But this fruit would be wormwood (Heb. "la'ănâ"), a plant that produces very bitter oil. In some verses, it is used in parallel to poison (Amos 6:12), sometimes resulting in death (Revelation 8:11). Everyone was allowed to choose what to drink, so to speak. But God warns Israel that if they drink the poison of idolatry, they will suffer severe adverse consequences. This ancient paganism was basically an excuse for the strong to exploit the weak, and a moral justification to follow base lusts. It is apparent that a society of exploitation will be dramatically inferior to a society based on loving our neighbors as ourselves, which was the primary emphasis of God's covenant (Leviticus 19:18).

Moses proceeded to explain the curses that would fall upon any rebellious idolater in Israel. He said, It shall be when he hears the words of this curse, that he will boast, saying, 'I have peace though I walk in the stubbornness of my heart in order to destroy the watered land with the dry.' (v. 19). Someone living an idolatrous life might be prone to believe that he or she would not fall under the curses described in the covenant.

Despite his idolatrous lifestyle, that person might think he or she was blessed. Yet, such a wicked lifestyle could potentially infect the entire congregation of Israel, destroying the watered land with the dry (or 'the innocent with the guilty'). The core attitude of this person of rebellious spirit was to walk in the stubbornness of their heart. The idea is "I will decide what is right and best, and will not listen to any God." This person ignores God's instruction regarding what actually works, and what does not work, and seeks their own, independent way.

For this reason, Moses explained that the LORD would never be willing to forgive such a wicked person (v. 20). The phrase never be willing is intense in the Hebrew text, emphasizing how abominable the sin of idolatry was to the LORD. This indicates that when someone adopts this attitude, God is going to allow the consequences to play out. He is not going to cover it over. This is similar to the apostle Paul's description of how God's wrath pours out upon those who ignore Him and follow their own lusts; God progressively gives them over to their own lusts. They become addicts, and eventually they can't think straight (Romans 1:24, 26, 28).

God will not enable such sin by mitigating its negative impact. Rather, the anger of the LORD and His jealousy would burn against that man, and every curse which is written in this book will rest on him. All the consequences of sin that God set forth in His covenant will fall upon them. This makes clear that such an outcome is certain.

Further, God would blot out the name of the idolater from under heaven. The expression blot out (Heb. "māḥâ") means to "wipe out" or "erase" a person's name completely. Here, it is likely a figurative expression which means to leave no oral or written trace of that name on earth. This would leave the person with no descendants and no memorials. This could include physical death.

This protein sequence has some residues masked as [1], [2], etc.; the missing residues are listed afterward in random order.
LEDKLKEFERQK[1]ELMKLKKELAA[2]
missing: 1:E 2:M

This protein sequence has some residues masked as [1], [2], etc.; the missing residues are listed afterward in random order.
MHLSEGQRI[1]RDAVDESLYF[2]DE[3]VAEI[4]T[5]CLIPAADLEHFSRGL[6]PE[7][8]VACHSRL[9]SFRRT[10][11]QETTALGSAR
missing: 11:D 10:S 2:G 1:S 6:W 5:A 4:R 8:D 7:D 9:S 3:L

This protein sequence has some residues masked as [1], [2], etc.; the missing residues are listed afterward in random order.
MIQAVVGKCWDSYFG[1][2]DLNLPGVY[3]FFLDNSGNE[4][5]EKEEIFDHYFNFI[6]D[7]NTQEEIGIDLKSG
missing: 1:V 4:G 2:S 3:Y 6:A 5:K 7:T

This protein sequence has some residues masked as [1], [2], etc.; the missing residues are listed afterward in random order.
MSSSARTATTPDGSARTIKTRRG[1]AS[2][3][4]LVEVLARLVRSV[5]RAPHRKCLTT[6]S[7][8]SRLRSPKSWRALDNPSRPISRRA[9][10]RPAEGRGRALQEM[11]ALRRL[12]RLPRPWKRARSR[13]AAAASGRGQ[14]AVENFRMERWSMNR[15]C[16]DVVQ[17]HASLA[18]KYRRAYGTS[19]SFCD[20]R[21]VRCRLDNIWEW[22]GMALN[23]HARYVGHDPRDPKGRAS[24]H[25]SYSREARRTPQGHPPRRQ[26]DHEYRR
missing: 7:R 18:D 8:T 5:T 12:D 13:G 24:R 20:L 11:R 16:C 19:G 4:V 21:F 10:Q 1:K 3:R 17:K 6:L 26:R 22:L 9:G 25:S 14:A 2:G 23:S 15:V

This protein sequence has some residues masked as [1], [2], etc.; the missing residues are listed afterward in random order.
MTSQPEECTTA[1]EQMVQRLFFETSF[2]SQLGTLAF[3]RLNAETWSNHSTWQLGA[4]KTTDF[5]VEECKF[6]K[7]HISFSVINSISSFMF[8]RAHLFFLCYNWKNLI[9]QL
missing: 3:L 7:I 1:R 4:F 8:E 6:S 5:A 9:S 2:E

This is what the LORD intended to do to any Israelite falling into idolatry after hearing and agreeing to faithfully follow all the words of the covenant. Although the Suzerain (Ruler) God is gracious and compassionate, He would by no means leave the guilty unpunished (Exodus 34:6-7). God is dealing here with intentional disobedience. This is willful sin. God frequently and continuously overlooks unknowing sin (1 John 1:7). But God deals severely with willful disobedience (Matthew 6:14, 1 John 1:9, Hebrews 10:26-27).

Moses concludes this section by saying, Then the LORD will also single him out for adversity (Heb. "rā'â," "evil", "misery") from all the tribes of Israel (v. 21). It appears here that God is promising to judge severely this rebellious person in order to protect His people from their poison. He promises here to remove them swiftly. It seems God followed this principle when He inaugurated the early church, causing Ananias and Sapphira to expire when they lied to the Holy Spirit (Acts 5:1-11).

The Suzerain (Ruler) God would single the perpetrator out and judge him according to all the curses of the covenant which are written in this book of the law. God's judgment would always be fair and just because He had given His covenantal laws to His covenant people for their good (Deuteronomy 10:13). He had given them these commands that they might walk in a self-governing manner, loving their neighbors as themselves, and gain the great blessing that attends this way of life. They had agreed to follow the covenant. In this section, God promised to judge individual rebels that they might not poison the entire nation. Later God will make clear that when the rebellion becomes sufficiently widespread, the curses/negative consequences will apply to the entire nation.


Select Language
AaSelect font sizeDark ModeSet to dark mode
This website uses cookies to enhance your browsing experience and provide personalized content. By continuing to use this site, you agree to our use of cookies as described in our Privacy Policy.